#BreakTheBias in the Workplace [Watch]

Adi Weinberger

1 March, 2022

“Men are strong and born to lead”, “women are too emotional”, “men are aggressive”, “women are not assertive” – although humanity has certainly come a long way, we still grow up surrounded by gender stereotypes and biases about men and women (not to mention gender dichotomy). This year’s theme for International Women’s Day is #BreakTheBias. We all give in to bias sometimes, without even noticing, and it’s certainly an opportunity for each one of us to inspect our common beliefs.

Two years ago, for International Women’s Day 2020, we ran an experiment. We asked over 20 people to solve a riddle, and you’d be surprised of their responses:


What we see in this video is an implicit gender bias. An implicit bias is an unconscious tendency to choose one gender, race or another group over another, or to categorize a person based on stereotypes. Unfortunately,
research showed that both men and women are twice more likely to hire a man than a woman, while McKinsey’s 2021 Women in the Workplace report found that for every 100 men promoted to manager, only 86 women are promoted.

Breaking the Gender Bias at Mindspace

Here at Mindspace we can proudly say that employees are hired – as well as promoted – according to their capabilities. We currently employ 70.7% women and 29.3% men, with a total of over 160 employees worldwide. 

But it’s not just about who’s on the team overall. When taking a closer look, 13% of the women were promoted over the past year, and 65% of all directors and above are women. Moreover, over 62% of the C-level executives at Mindspace are women. Our VP HR, Dana Riklis, was promoted mid-pregnancy.

What can men do to break the gender bias at the workplace? We asked our executives for suggestions. Read their answers below.

Gili Shalita, CFO & COO

Gili Shalita

What can men do to promote gender equality in the workplace, and to challenge gender bias?

First of all, they should be conscious of their biases and try to break them. Their point of view should be clear of gender; the same applies to women. Several years ago we didn’t even talk about biases. We need to pay attention to this issue, as well as take steps of affirmative action.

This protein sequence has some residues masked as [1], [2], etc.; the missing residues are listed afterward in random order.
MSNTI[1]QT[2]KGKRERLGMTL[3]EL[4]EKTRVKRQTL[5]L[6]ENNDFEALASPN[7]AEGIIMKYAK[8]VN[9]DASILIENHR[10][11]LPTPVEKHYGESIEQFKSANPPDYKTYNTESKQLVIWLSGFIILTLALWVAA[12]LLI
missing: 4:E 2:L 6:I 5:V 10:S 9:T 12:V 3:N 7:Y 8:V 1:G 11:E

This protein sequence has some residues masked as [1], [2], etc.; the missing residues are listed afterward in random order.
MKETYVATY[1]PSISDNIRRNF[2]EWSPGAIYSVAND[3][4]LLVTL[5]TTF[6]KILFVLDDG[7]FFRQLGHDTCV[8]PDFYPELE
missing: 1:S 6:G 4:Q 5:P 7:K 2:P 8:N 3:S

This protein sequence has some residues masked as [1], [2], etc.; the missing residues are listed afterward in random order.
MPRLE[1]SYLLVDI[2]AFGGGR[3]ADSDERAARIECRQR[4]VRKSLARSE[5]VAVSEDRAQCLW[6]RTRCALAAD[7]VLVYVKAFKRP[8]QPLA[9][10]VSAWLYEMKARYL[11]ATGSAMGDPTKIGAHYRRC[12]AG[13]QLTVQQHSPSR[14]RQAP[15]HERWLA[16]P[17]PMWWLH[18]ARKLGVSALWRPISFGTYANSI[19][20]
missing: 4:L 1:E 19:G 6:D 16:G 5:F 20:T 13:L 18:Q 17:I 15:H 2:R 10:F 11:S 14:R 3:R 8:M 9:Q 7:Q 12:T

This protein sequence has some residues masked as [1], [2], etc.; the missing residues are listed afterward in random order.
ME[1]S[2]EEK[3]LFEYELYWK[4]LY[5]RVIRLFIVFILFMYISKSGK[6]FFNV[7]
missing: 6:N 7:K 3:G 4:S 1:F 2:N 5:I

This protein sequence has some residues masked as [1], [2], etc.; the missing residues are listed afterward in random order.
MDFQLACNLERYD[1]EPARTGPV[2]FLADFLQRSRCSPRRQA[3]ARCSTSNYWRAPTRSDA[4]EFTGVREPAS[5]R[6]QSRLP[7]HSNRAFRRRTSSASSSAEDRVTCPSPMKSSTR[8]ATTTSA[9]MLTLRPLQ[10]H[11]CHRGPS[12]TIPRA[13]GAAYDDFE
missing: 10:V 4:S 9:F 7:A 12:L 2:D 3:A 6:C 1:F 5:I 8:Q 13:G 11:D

Tell me about a specific man that broke gender bias and made a positive impact on your career.

The person who comes to mind is the first man who gave me a great career opportunity, although it’s impossible for me to know whether it consciously involved breaking a gender bias. This specific case did involve breaking an age bias; when I was 34, he hired me for a CFO position replacing a 50-year-old man.

Have you ever held a gender bias? What did you do once you realized that?

I once interviewed a male candidate for the role of an accountant. He gave the impression that he didn’t seem right for what I had in mind – muscular, tough, indifferent. Eventually I ignored this, and I’m very glad that I did and didn’t give into bias.

Many times I find myself the subject of gender bias, when people address me as a man by email, because of my name and because many people picture a CFO as a man.

Dari Shechter, VP Design & Creative

Dari Shechter

What can men do to promote gender equality in the workplace, and to challenge gender bias?

I don’t think that it’s just about taking a certain action, but first and foremost about raising awareness. Once someone takes gender inequality into consideration, only then can they start treating people equally, regardless of their gender. Many are just unaware of this inequality.

Tell me about a specific man that broke gender-bias and made a positive impact on your career.

This question is intrinsically gender biased since you’re asking about a man and not about a person.

Have you ever held a gender bias? What did you do once you realized that?

I’m trying not to fall into gender bias, but many times I found myself getting a handyman rather than a handywoman to work with me. About a year ago this fact annoyed me, and so I took a maintenance and repair course.

Yotam Alroy, Co-Founder & Chief of Business Development

What can men do to promote gender equality in the workplace, and to challenge gender bias?

Recruiting a substantial number of women to an organization should be an obvious procedure. In my professional experience, hiring women did not come down to a deliberate decision, but rather a natural one. In fact, Mindspace’s first employee was a woman, and today around 70% of our employees and the majority of our senior management team are women.

Managers should lead by example – foster equal job opportunities and gender equality in a company. At Mindspace, women have always been at the forefront, and we constantly make the importance of gender equality clear.

Efrat Fenigson, CMO

Efrat Fenigson

What can men do to promote gender equality in the workplace, and to challenge gender bias?

First of all, when hiring new employees, it’s important to make sure that we interview enough women for a certain role. If you see that most candidates are men, you can ask the recruiters to try and source more female candidates.